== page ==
Before the 1960s almost everything about living openly as a lesbian, gay, bisexual, or transgender (LGBT) person was illegal. New York City laws against homosexual activities were particularly harsh. The Stonewall Uprising on June 28, 1969 is a milestone in the quest for LGBT civil rights and provided momentum for a movement.
Vine Creek Ranch at Death Valley National Park. Steady drought and record summer heat make Death Valley a land of extremes. Towering peaks are frosted with winter snow. Rare rainstorms bring vast fields of wildflowers. Lush oases harbor tiny fish and refuge for wildlife and humans. Despite its morbid name, a great diversity of life survives in Death Valley.
Located 2,600 miles southwest of Hawaii, the National Park of American Samoa is the most remote unit of the National Park System and the U.S. National Park south of the Equator. The Park spreads across three islands, 9,500 acres of tropical rainforest, and 4,000 acres of ocean, including coral reefs. While remote, the islands of American Samoa, true to the meaning of the word Samoa (Islands of Sacred Earth), are welcoming and offer beautiful landscapes and centuries of culture and history.
Seasoned backpacker and adventurer Yang Lu earned the grand prize in the 2015 Share the Experience photo contest with this image of a sunburst captured at sunrise in Glen Canyon National Recreation Area, Utah. Yang has made the outdoors part of his daily life and finds deep connection to the land through his lens.
“My photography is not just for recreation, it is to inspire people to explore these areas." -- Yang Lu
Photo by Yang Lu (www.sharetheexperience.org).
Federal Natural Resource Trustees announce next step in BP Deepwater Horizon spill Gulf restoration
Following spill, Resource Trustees seeking multiple rounds of public input
Last edited 4/26/2016
WASHINGTON D.C. -- To advance the ongoing natural resource restoration planning process following the BP Deepwater Horizon spill in the Gulf of Mexico, NOAA and the Department of the Interior (DOI) today announced plans to develop a Programmatic Environmental Impact Statement (PEIS) in cooperation with state co-trustees as part of the ongoing Natural Resource Damage Assessment (NRDA). The first step in the PEIS process will be public scoping meetings in each of the affected Gulf Coast states.
In a notice published in the Federal Register, NOAA, DOI, DOD, Florida, Mississippi, Alabama, Louisiana and Texas are taking the next step in the ongoing effort to restore the Gulf of Mexico environment to its pre-spill condition. This comes as scientists from those agencies are conducting a comprehensive assessment of the injury to the Gulf Coast region's fish, wildlife and habitats caused by last year's oil spill. The public scoping process will evaluate a range of activities and alternatives that could restore, rehabilitate, or replace injured resources and compensate the public for the loss of human uses of those resources.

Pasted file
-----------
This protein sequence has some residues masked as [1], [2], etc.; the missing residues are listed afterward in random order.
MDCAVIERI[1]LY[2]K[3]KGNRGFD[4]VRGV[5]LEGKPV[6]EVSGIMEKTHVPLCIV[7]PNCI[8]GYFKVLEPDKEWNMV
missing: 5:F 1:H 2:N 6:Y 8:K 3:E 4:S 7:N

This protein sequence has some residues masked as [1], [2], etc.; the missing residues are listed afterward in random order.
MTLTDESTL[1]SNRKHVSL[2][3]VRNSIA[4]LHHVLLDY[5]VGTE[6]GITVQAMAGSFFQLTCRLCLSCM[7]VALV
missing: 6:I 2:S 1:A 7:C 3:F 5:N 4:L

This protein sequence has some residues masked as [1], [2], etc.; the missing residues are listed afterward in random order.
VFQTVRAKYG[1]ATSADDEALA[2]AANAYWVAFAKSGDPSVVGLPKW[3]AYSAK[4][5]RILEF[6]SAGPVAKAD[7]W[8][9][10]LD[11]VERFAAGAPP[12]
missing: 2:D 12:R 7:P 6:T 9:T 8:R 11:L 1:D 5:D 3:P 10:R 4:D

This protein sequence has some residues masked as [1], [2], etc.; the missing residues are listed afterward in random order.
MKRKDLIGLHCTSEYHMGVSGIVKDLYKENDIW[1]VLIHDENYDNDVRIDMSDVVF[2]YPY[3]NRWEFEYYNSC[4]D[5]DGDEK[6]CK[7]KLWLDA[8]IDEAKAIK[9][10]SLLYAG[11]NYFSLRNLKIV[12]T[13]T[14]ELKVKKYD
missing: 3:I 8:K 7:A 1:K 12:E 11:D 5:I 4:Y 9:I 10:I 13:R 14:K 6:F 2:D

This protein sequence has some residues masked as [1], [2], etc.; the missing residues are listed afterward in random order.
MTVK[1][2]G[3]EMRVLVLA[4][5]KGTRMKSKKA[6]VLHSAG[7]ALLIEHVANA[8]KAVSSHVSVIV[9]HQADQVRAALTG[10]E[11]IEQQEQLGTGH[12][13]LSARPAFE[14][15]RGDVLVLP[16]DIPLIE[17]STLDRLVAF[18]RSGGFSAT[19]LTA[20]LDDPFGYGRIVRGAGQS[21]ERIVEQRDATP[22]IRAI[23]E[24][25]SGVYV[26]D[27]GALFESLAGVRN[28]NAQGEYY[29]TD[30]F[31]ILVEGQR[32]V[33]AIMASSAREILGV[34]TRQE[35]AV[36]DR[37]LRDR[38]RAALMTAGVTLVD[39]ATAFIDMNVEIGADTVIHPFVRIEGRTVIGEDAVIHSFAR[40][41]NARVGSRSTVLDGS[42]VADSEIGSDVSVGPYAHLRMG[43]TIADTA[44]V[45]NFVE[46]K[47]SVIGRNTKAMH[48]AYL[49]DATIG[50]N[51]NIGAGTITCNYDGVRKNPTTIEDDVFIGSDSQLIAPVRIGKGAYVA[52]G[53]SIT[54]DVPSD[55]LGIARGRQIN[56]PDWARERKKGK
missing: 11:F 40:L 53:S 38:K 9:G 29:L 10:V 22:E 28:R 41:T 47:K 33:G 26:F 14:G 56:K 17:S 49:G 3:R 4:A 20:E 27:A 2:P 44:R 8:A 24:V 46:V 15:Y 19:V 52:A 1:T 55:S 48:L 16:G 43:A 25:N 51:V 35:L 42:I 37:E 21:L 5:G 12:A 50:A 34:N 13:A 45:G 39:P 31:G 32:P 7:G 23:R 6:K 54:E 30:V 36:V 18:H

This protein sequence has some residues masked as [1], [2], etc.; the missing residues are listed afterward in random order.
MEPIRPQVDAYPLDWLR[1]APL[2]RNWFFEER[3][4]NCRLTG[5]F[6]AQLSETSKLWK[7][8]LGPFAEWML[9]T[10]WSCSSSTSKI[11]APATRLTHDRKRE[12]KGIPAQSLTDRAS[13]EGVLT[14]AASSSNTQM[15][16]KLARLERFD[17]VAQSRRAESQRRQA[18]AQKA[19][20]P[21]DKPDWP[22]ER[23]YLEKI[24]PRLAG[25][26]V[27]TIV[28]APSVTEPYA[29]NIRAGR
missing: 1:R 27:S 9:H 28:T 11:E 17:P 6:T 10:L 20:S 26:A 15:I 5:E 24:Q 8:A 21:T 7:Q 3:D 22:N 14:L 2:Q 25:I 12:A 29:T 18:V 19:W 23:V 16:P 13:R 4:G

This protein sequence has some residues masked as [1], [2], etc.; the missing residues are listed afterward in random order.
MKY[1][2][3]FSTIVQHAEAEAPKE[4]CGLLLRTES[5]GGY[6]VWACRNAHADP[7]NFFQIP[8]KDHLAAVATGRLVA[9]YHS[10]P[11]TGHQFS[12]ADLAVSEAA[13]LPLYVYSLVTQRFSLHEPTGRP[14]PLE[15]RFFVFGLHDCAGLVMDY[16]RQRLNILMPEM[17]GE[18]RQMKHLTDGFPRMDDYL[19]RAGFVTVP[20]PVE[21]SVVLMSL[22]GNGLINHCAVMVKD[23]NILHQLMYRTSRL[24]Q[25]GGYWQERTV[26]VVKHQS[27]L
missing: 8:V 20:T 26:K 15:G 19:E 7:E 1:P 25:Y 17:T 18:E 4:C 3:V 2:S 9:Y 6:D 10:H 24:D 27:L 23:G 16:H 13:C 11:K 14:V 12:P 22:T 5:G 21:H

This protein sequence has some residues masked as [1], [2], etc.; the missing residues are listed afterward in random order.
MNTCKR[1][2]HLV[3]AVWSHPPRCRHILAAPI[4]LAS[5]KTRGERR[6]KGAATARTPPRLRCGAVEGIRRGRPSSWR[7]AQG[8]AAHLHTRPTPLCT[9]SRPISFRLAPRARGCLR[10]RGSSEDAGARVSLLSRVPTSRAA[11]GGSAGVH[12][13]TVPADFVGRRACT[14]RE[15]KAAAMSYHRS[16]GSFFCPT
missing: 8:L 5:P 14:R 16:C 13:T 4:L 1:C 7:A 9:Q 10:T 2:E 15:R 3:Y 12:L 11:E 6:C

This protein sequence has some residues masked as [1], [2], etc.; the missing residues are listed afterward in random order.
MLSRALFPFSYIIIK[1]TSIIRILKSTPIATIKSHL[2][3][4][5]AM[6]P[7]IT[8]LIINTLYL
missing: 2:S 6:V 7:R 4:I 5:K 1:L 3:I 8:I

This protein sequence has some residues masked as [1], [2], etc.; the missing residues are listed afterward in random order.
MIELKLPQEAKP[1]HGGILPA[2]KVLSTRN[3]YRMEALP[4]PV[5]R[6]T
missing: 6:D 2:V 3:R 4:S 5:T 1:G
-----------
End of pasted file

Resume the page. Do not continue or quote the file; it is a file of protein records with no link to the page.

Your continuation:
"The overall goal of this process is to hold the parties responsible for the spill fully accountable to restore, rehabilitate, replace or acquire the equivalent of natural resources and services injured by the oil spill," said Jane Lubchenco, PhD, under secretary of commerce for oceans and atmosphere and NOAA administrator. "The PEIS will build a framework for future restoration actions, ensuring that the public's voice is incorporated into those designs."
At these PEIS meetings, members of the public will learn about the environmental impacts of the spill, get an early picture of the region's natural resource restoration needs, and may submit comments on the types of programs and projects they would like to see incorporated in future restoration strategies in response to the oil spill. Members of the public also may submit their comments online at www.gulfspillrestoration.noaa.gov, where the full meeting schedule will be posted by the end of February.
"This is a really important time for the public to become fully engaged in the restoration planning process," said Chris Doley, director of the NOAA Restoration Center. "By sharing their views on types of restoration efforts they feel are appropriate to address resource impacts, the public can help define the overall shape of the plan that will restore the Gulf to its pre-spill conditions."
"This represents the latest step in our shared commitment to closely involve the public in the restoration of the Gulf Coast ecosystem," said Cindy Dohner, the US Fish and Wildlife Service's Southeast regional director who is serving as the Secretary of the Interior's authorized official for the Deepwater Horizon NRDA. "These natural resources make up one of the world's most diverse and complex ecosystems and are a vital part of the region's tourism economy and citizen's way of life. That's why this engagement is so important."
The comments provided during scoping will help define the parameters of a draft PEIS on which the public will again be invited to comment later this year. In addition to providing an avenue for initial comments, the scoping meetings will give the public the opportunity to learn more about various aspects of the damage assessment.
NRDA is the legal process authorized by the Oil Pollution Act of 1990 and other laws, to determine the type of environmental restoration needed to compensate the public for harm to natural resources as a result of a spill. The PEIS is part of the overall NRDA effort, whose final restoration plans will be enacted by BP and the other parties responsible for the spill with no expenditure of taxpayer funds. The NRDA process is separate from the Gulf Coast Ecosystem Restoration Task Force, announced by President Obama last October. While separate, it will work to coordinate its planning with the final NRDA Restoration Plan.